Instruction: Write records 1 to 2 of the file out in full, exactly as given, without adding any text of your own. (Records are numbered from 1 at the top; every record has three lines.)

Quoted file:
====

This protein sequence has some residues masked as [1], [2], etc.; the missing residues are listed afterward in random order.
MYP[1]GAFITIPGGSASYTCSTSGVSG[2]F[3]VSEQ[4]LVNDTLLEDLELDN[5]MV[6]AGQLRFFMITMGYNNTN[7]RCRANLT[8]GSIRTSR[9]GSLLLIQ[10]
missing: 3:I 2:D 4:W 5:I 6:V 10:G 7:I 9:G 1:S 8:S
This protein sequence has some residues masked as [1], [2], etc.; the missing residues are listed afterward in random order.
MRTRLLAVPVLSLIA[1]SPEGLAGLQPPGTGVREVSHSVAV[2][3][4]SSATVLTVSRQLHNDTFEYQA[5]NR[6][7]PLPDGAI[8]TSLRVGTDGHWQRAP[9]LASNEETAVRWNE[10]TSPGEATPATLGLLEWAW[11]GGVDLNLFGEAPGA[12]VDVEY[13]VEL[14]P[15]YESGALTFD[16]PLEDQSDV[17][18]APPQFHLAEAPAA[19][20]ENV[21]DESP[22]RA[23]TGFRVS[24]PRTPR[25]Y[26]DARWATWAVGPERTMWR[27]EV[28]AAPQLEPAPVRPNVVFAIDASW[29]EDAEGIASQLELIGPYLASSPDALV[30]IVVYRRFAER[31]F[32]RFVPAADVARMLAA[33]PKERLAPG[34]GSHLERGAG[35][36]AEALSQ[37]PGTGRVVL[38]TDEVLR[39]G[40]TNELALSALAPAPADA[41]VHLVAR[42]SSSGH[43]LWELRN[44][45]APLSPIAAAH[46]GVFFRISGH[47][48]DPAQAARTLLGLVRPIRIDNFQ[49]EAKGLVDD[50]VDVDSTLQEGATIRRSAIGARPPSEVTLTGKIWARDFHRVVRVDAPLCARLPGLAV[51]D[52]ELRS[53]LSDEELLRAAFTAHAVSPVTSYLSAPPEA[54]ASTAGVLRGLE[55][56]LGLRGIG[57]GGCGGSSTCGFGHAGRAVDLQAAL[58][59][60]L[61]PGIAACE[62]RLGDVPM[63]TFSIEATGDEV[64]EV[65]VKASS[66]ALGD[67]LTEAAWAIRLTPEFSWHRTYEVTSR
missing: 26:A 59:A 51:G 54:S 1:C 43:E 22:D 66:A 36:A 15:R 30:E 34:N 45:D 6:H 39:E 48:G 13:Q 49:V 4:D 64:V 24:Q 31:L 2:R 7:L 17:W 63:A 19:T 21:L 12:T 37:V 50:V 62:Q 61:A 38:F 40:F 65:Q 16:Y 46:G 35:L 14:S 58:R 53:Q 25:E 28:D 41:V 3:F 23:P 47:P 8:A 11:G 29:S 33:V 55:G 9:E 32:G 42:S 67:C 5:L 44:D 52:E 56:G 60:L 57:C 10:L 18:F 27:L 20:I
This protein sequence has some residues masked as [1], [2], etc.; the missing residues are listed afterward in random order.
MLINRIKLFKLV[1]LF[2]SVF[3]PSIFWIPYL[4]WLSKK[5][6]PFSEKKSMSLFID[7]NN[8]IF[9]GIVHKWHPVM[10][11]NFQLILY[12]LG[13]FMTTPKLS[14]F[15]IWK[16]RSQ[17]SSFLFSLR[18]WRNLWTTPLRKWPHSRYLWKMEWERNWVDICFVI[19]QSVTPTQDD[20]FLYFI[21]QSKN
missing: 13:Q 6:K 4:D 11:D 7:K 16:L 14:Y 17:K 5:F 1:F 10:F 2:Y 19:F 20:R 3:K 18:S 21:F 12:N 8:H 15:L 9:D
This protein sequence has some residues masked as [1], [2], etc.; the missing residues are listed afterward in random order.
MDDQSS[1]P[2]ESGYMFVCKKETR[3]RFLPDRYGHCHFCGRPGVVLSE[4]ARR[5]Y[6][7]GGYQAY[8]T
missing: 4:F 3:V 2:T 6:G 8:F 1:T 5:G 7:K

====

This protein sequence has some residues masked as [1], [2], etc.; the missing residues are listed afterward in random order.
MYP[1]GAFITIPGGSASYTCSTSGVSG[2]F[3]VSEQ[4]LVNDTLLEDLELDN[5]MV[6]AGQLRFFMITMGYNNTN[7]RCRANLT[8]GSIRTSR[9]GSLLLIQ[10]
missing: 3:I 2:D 4:W 5:I 6:V 10:G 7:I 9:G 1:S 8:S
This protein sequence has some residues masked as [1], [2], etc.; the missing residues are listed afterward in random order.
MRTRLLAVPVLSLIA[1]SPEGLAGLQPPGTGVREVSHSVAV[2][3][4]SSATVLTVSRQLHNDTFEYQA[5]NR[6][7]PLPDGAI[8]TSLRVGTDGHWQRAP[9]LASNEETAVRWNE[10]TSPGEATPATLGLLEWAW[11]GGVDLNLFGEAPGA[12]VDVEY[13]VEL[14]P[15]YESGALTFD[16]PLEDQSDV[17][18]APPQFHLAEAPAA[19][20]ENV[21]DESP[22]RA[23]TGFRVS[24]PRTPR[25]Y[26]DARWATWAVGPERTMWR[27]EV[28]AAPQLEPAPVRPNVVFAIDASW[29]EDAEGIASQLELIGPYLASSPDALV[30]IVVYRRFAER[31]F[32]RFVPAADVARMLAA[33]PKERLAPG[34]GSHLERGAG[35][36]AEALSQ[37]PGTGRVVL[38]TDEVLR[39]G[40]TNELALSALAPAPADA[41]VHLVAR[42]SSSGH[43]LWELRN[44][45]APLSPIAAAH[46]GVFFRISGH[47][48]DPAQAARTLLGLVRPIRIDNFQ[49]EAKGLVDD[50]VDVDSTLQEGATIRRSAIGARPPSEVTLTGKIWARDFHRVVRVDAPLCARLPGLAV[51]D[52]ELRS[53]LSDEELLRAAFTAHAVSPVTSYLSAPPEA[54]ASTAGVLRGLE[55][56]LGLRGIG[57]GGCGGSSTCGFGHAGRAVDLQAAL[58][59][60]L[61]PGIAACE[62]RLGDVPM[63]TFSIEATGDEV[64]EV[65]VKASS[66]ALGD[67]LTEAAWAIRLTPEFSWHRTYEVTSR
missing: 26:A 59:A 51:G 54:S 1:C 43:E 22:D 66:A 36:A 15:R 30:E 34:N 45:D 6:H 39:E 48:G 13:Q 49:V 4:D 64:V 24:Q 31:L 2:R 7:L 17:W 63:A 19:T 21:L 12:T 37:V 50:V 62:Q 61:A 38:F 40:F 65:Q 16:Y 46:G 35:L 14:S 58:R 53:Q 25:E 28:D 41:V 3:F 23:P 47:P 8:A 11:G 29:S 33:V 55:G 9:E 32:G 42:S 67:C 5:L 44:D 52:E 56:G 60:L 57:C 10:L 18:F 27:L 20:I